Overall this is a well made if not entirely perfect prequel to the original movie, worth seeing in the context of the trilogy and still a cut above most of the recent products of the Hong Kong movie industry. The DVD is currently available for rental but a retail release is planned for later in the year.
The film is presented in what appears to be the original aspect ratio, though it is closer to 2.40:1 than 2.35:1, and is 16x9 enhanced.
The transfer is superior to that given the original. It is quite sharp and detailed. Black levels are strong though shadow detail could be better. Colour is slightly muted as it was in the first film.
There are occasional video artefacts. From time to time there are minor instances of aliasing, for example at 63:55. There are several occurrences of moiré, including a brief but serious episode at 27:48. There is some minor edge enhancement throughout. Telecine wobble is visible during the opening credits and also at times during the feature.
I noticed some occasional dust but otherwise the print was free of film artefacts.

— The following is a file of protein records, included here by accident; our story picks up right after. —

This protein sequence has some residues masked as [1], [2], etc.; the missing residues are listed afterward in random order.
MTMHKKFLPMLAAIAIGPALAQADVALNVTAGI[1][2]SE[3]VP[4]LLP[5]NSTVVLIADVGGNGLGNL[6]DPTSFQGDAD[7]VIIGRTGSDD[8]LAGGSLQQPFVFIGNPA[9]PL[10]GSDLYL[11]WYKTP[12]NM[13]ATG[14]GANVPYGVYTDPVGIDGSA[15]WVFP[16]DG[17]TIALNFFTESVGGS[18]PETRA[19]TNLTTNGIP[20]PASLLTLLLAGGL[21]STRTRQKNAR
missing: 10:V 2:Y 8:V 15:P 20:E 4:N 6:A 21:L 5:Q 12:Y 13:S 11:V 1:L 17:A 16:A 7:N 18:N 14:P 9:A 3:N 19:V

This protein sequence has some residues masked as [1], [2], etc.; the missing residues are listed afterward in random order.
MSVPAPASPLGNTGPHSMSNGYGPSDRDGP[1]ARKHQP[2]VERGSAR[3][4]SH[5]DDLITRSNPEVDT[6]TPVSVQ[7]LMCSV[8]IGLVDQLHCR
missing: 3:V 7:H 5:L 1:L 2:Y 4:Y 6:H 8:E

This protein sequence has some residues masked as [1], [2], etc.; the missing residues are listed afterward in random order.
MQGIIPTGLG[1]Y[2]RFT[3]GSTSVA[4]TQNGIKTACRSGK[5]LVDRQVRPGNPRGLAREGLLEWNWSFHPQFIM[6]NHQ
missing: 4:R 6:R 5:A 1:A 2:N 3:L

Optional English subtitles are provided. These are quite well done although they are in yellow, which is anathema for some.
The disc is RSDL-formatted with the layer change placed at 50:35 and is not disruptive at all.
There is a choice of Cantonese language soundtracks in Dolby Digital 5.1 and DTS 5.1. I listened in full to the latter and sampled the former for purposes of comparison.
Frankly I could not tell the difference between the two soundtracks, the DTS being good but by comparison to your average Hollywood blockbuster it sounds fairly undistinguished. There is sparing use of the rear channels for directional effects, a notable exception being a ticking clock in the opening sequence. Otherwise there are effects and music heard in the rear channels which combine reasonably well with the main audio. Dialogue is clear although perhaps a little too crisp. I felt overall that the soundtrack lacked a little in punch, with even the subwoofer sounding muted. This may reflect how the film originally sounded and may not be simply the way the DVD has been mastered.
The score is a bit like the film itself, for the most part very good in underscoring the drama and assisting with the portrayal of character. Then occasionally it veers off-course into overly melodramatic music and the requisite forgettable song.
|Surround Channel Use|
All of the extras are subtitled in English and are in an aspect ratio of 1.33:1 unless otherwise stated.
Music and effects over shots of the actors from the film.
I seriously think that the titles of this extra and the next have been inadvertently transposed. This "making of" featurette is merely a puff piece featuring the actors and (I assume) directors Andrew Lau and Alan Mak talking about the characters and the story. There are Chinese titles identifying the latter two participants but no translations are given.